Sitting in a workshop several weeks ago with a group of women I witnessed the power in the word “you”. There were tears in women’s eyes as they heard words of affirmation spoken over them after they shared a story or A-Ha!
“You were brave to step into that situation in the moment.”
“You showed such a gentle spirit with your sister.”
“You used such good judgment in a difficult situation.”
“You demonstrated what it means to be supportive and caring in what must have been an exhausting time.”
All of us felt as if we were receiving a hug knowing that others were noticing the good in who we are.
And I thought about the power and life that we could speak into our teens if we would choose to use it. What if we would look for the good in our kids instead of using the word “you” in a condemning way.
“You didn’t clean your room like I asked you too.”
“You didn’t …”
What if, instead, we chose to take those “didn’t dos” and turn the communication into a positive?
“You have been working hard on your homework. Why don’t you take a break and run up and clean your room before dinner?”
“You are such an encourager with your little sister. Maybe the two of you could go upstairs and put the laundry away together.”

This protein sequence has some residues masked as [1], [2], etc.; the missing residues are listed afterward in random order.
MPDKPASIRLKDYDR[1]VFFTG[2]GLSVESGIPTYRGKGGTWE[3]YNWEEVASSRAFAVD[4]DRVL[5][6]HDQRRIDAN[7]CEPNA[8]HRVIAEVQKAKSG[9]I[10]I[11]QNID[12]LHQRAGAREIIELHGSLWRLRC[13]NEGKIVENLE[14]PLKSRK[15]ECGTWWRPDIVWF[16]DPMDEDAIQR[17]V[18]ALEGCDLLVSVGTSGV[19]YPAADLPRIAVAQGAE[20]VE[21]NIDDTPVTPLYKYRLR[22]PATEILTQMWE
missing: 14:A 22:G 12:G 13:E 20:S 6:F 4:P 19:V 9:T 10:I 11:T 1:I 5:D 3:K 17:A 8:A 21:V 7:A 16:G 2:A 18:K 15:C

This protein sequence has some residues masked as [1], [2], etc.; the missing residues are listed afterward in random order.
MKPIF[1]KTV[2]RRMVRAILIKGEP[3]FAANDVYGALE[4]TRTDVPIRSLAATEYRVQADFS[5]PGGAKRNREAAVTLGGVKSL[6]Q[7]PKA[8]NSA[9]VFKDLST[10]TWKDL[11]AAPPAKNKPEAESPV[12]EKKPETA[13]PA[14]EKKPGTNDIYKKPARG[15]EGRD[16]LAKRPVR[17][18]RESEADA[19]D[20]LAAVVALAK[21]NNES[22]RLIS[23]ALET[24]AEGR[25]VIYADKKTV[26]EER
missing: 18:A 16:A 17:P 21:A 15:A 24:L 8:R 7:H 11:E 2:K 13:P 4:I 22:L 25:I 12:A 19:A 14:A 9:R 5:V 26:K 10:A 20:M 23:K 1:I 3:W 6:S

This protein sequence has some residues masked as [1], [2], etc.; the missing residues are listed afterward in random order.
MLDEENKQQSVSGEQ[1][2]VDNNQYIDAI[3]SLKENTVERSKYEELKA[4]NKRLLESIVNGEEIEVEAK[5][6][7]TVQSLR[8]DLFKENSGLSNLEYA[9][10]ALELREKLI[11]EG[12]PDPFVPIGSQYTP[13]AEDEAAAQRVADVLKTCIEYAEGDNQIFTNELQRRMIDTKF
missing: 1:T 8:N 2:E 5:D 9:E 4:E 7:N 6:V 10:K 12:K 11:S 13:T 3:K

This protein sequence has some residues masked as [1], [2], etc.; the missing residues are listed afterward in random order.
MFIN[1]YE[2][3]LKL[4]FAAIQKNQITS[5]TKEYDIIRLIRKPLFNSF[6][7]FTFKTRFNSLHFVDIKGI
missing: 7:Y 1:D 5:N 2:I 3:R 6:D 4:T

If we as parents could just take a moment each day to affirm the good in our children, what might change in our homes?
Hmm…definitely something to think about.
But there is another aspect of the word “you”.
I don’t know about your kids, but I’ve had my teens throw the word you at me in a screaming, blaming sort of way.
“You embarrassed me in front of …”
“How dare you take away my …”
“How could you?”
And in the heat of the moment with fury in our teen’s eyes they dump their bucket of all the pain they think we have caused them. With their emotion we can become overwhelmed and just want the onslaught to stop. And as parents most of us make the same mistake. It’s a mistake I’ve made on more than one occasion.
We look at our teen in disbelief that they can yield so much condemnation and say something in a stern voice like “Don’t you talk to me that way, young man. Go to your room.”
And we get so caught up in the anger and how we were spoken to that we might be missing something valuable in our parenting.
One technique I’ve used in the middle of these situations is to pause in the moment. “I can tell you are really upset and I want to hear you out. I’m feeling upset myself right now and I don’t want our emotions to get in the way of our communication. I’m going to take about 20 minutes to calm myself down and then we’ll talk.”
When frustration and the word “you” come rolling off our teen’s tongue, chances are there is pain in the middle of it.
Yes, you heard me right. Anger and the word “you” most likely means that someone is not listening to the pain that is inside of us.
What I’ve been learning is that when someone accuses me of something, that is a cue that I need to allow the Holy Spirit to help me discern the truth from the other person’s perspective. Here are some questions I ask myself during my 20 minute time out before talking with my teen:
- Is there any truth to what my teen is accusing me of doing?
- What pain might my teen be experiencing in the moment?